University of California Board of Regents, Oakland, is considering an increase in its alternatives exposure, pending approval at its Wednesday meeting.
Staff plans to increase the $41.1 billion University of California Retirement Plans long-term allocation to private equity to 6% and real estate to 7%, from 5% each, according to an agenda item for the meeting on the universitys website. Absolute-return strategies will increase to 3.5% from 2% in the short term, but the long-term target will remain unchanged at 5%.
Funding for the long-term changes for private equity and real estate will come from decreasing the domestic equity allocation to 23% from 26%.
The universitys $6.2 billion General Endowment Pool will increase its allocation to private equity to 9% from 7.5%; the long-term absolute-return target will increase to 23.5% from 20%, according to the agenda. Funding will come from eliminating the 5% real asset allocation.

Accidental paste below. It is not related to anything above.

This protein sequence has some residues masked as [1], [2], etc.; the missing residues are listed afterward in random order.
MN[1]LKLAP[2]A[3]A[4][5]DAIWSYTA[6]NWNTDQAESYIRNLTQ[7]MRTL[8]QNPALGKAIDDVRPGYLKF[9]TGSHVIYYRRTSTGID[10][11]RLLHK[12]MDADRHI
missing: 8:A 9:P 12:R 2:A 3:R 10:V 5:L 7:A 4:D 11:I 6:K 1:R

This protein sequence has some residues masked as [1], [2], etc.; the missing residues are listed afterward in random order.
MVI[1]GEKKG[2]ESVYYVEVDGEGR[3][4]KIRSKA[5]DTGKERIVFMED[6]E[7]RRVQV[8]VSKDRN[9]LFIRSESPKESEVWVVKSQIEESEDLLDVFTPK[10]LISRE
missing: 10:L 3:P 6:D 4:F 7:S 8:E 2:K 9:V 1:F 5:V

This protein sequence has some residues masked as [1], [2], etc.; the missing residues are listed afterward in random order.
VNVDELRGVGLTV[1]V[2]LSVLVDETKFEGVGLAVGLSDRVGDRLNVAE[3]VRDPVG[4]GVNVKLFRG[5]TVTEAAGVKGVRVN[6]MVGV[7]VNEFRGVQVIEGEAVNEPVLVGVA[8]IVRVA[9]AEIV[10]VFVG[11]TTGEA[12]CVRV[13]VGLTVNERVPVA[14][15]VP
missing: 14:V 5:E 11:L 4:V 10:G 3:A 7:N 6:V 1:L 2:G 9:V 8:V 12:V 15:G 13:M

Staff also asked for permission to make co-investments and direct investments in private equity for both the retirement plan and endowment. Neither is currently permitted.
The original restriction was put in place due to the additional complexity of these strategies coupled with limited staff at the time, staff wrote in a memo to the regents. Today, given the significant growth in the capabilities of the private equity staff, this restriction is no longer appropriate.
For the year ended June 30, the retirement plans portfolio was down 5.74% vs. the custom benchmarks -4.65%. The plans $13.8 billion U.S. equity portfolio was the biggest contributor to poor returns, accounting for 82 basis points of the 109 bps of underperformance against the portfolios custom benchmark.
The pool was down 1.93% vs. -0.17% for its custom benchmark. Its $1 billion domestic equity portfolio contributed 51 basis points to the 176 bps of underperformance against the custom benchmark.
Susan Rossi, university spokeswoman, declined to comment beyond the agenda.